This week, the U.S. Government released updated dietary guidelines just in time for dieters to amend their New Year’s resolutions. Some critics have stated that the guidelines are influenced by big farming and the food industry, and don’t go far enough in suggesting limits on meat, dairy and eggs. That’s probably true. However, it is very encouraging to see that these new guidelines are finally addressing the sugar issue. I think they are headed in the right direction.
The new guidelines suggest limiting added sugar to 10% of your calorie intake (the old guidelines was 25%). For the average 2000 calorie diet, that’s about 50 grams or 10-12 teaspoons of sugar. That may sound like a lot, but drink just one 12-ounce can of soda (about 40 grams of sugar), and you’re pretty much done. So don’t even think about ordering the big gulp!
And don’t be fooled into thinking you are in the clear if you are not drinking soda or adding sugar to your coffee, tea, or morning cereal. Certainly you should limit sugar you are adding by the teaspoon, but also consider the sugar that is already in the food you are eating. You may be surprised that an 8 ounce glass of your morning OJ contains 20+ grams of sugar. Most store-bought salad dressings, spaghetti sauces, sports drinks, and other processed foods contain more added sugar than you might think. The best advice I can give is - Read the labels!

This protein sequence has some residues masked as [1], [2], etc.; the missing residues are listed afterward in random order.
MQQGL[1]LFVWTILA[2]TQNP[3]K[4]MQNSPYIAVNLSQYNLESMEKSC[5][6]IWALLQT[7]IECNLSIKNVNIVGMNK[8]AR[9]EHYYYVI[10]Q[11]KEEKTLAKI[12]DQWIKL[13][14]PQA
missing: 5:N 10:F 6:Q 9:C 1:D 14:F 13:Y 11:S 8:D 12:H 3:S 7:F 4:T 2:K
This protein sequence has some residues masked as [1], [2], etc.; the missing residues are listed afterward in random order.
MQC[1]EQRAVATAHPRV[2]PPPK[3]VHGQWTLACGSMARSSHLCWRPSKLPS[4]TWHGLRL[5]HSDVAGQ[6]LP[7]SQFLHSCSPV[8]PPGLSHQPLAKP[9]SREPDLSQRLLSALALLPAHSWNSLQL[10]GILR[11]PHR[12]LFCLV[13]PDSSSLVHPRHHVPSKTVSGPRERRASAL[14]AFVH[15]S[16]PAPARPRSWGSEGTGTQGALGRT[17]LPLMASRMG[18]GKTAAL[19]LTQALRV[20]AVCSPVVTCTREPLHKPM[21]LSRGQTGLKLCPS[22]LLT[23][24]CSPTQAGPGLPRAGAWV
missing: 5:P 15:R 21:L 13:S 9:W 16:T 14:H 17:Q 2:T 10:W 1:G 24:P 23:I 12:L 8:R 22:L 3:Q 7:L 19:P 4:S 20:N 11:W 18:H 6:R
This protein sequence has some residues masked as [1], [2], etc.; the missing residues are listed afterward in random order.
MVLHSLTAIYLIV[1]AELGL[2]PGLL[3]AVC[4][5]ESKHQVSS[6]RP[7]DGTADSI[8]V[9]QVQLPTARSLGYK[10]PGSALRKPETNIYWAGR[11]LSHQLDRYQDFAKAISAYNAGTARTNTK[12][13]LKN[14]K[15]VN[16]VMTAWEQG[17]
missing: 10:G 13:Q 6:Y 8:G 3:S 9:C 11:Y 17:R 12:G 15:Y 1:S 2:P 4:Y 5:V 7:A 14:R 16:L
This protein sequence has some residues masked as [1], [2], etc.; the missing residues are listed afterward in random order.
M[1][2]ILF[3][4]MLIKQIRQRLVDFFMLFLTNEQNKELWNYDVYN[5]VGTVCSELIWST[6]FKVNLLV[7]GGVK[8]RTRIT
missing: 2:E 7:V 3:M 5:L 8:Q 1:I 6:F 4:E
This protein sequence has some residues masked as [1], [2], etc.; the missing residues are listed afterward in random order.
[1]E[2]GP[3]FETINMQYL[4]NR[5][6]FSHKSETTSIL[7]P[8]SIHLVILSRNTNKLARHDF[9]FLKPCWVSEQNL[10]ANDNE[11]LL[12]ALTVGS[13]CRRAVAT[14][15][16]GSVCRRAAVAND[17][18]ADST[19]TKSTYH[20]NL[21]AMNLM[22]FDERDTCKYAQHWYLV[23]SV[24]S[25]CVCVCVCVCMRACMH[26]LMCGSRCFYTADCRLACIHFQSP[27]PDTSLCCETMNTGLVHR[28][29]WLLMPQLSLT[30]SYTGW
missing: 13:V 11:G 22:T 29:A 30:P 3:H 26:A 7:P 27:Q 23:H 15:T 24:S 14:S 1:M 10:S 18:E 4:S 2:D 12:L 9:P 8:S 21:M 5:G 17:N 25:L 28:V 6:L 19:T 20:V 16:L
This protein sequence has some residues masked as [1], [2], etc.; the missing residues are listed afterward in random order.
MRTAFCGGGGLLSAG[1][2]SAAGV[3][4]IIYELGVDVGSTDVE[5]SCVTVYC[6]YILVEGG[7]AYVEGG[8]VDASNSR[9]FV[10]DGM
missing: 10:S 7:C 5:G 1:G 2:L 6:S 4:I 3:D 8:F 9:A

Why is it important? High consumption of sugar has been linked to a myriad of health problems, including bloating, fatigue, arthritis, migraines, obesity, type 2 diabetes, some cancers, and cardiovascular disease. The government’s report states that about half of all American adults have one or more preventable chronic diseases, many of which are related to poor quality eating patterns, including too much sugar.
A word of caution about substituting artificial sweeteners for sugar – uh - Please DON'T. Too much sugar isn’t good for you, but no amount of artificial, processed chemical crap is good for you either. But, that’s a subject for another day.
There are many components to a healthy diet. Reducing sugar is just one way to increase your odds of living a longer and healthier life.
Remember - the sweet life doesn’t include added sugar!